K-pop star, 4 others arrested as South Korea sex video scandal widens
Jung Joon-young arrested Thursday, another K-pop star, Seungri, being investigated
South Korean police on Thursday arrested K-pop singer Jung Joon-young over allegations he illegally shared sexually explicit videos of women taken without their knowledge or consent.
The Seoul Central District Court issued an arrest warrant for Jung hours after he appeared at a hearing, and apologized to the victims and to "everyone who has showed affection for me." The 30-year-old was later escorted to a police station in downtown Seoul in handcuffs.
People involved in scandals in South Korea often issue public apologies even as they maintain their innocence.
Jung was first questioned by police last week about allegations he secretly filmed his sexual encounters and shared them in private group chats with his friends.
Police are also investigating another Seungri (Lee Seung-hyun), who soared to international stardom as a member of the group Big Bang, over suspicions he attempted to arrange unlawful sexual services for his business investors.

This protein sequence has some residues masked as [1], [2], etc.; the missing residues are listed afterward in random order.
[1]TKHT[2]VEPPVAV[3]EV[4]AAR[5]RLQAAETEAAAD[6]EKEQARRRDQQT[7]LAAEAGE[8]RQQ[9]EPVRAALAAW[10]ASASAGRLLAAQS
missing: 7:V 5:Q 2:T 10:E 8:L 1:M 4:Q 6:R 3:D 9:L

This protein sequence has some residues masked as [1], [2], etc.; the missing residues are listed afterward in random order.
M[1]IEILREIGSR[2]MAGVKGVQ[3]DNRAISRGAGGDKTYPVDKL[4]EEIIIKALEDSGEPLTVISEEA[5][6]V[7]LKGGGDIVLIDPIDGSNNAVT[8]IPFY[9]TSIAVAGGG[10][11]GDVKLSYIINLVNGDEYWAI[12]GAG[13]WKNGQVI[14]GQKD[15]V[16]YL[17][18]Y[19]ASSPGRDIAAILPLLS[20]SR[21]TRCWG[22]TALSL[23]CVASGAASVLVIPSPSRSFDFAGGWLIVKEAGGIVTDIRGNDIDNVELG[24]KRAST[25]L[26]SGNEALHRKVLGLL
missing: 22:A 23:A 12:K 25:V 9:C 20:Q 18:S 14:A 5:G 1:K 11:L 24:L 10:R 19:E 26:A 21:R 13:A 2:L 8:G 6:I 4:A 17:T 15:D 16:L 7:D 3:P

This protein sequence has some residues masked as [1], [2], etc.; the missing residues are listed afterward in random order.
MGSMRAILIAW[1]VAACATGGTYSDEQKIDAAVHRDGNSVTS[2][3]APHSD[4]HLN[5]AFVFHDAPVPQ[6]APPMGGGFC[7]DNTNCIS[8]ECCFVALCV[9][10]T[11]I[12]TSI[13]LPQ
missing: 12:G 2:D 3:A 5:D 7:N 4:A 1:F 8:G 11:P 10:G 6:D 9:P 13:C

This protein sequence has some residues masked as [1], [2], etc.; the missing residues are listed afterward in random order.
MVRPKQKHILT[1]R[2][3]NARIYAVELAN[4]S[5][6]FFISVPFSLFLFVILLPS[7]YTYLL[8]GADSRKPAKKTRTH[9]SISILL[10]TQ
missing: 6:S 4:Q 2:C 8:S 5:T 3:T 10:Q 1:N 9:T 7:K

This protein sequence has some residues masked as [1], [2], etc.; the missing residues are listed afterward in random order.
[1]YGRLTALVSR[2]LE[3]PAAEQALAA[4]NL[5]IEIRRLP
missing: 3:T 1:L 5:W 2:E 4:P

The Seoul Metropolitan Police Agency requested an arrest warrant for Jung on Monday through state prosecutors. The scandal has caused an uproar in South Korea, where women are increasingly speaking out against what they describe as a culture of misogyny with the rampant spread of intimate photos and videos taken by hidden cameras, which they say have women living in anxiety and distress.
4 arrested for hotel spy cams
Separately, South Korean police announced the arrests of four people Thursday on suspicion of secretly taking videos of about 1,600 guests in hotel rooms and posting or streaming them on the internet.
The Korean National Police Agency said mini-spy cameras were set up in TV set-top boxes, hairdryer cradles or electrical outlets in 42 rooms in 30 hotels in central and southeastern South Korea.
A police statement accused the men of earning about 7 million won ($8,276 Cdn) in total by posting or livestreaming the video on an overseas-based internet site between last November and early March.
If convicted, the two main suspects could face up to seven years in prison, according to police.
One of the suspects allegedly installed the cameras after entering the hotels as a guest. The other was accused of launching and managing the now-shuttered website. The other two were allegedly involved in buying the spy cameras or funding the internet site's operation, according to police.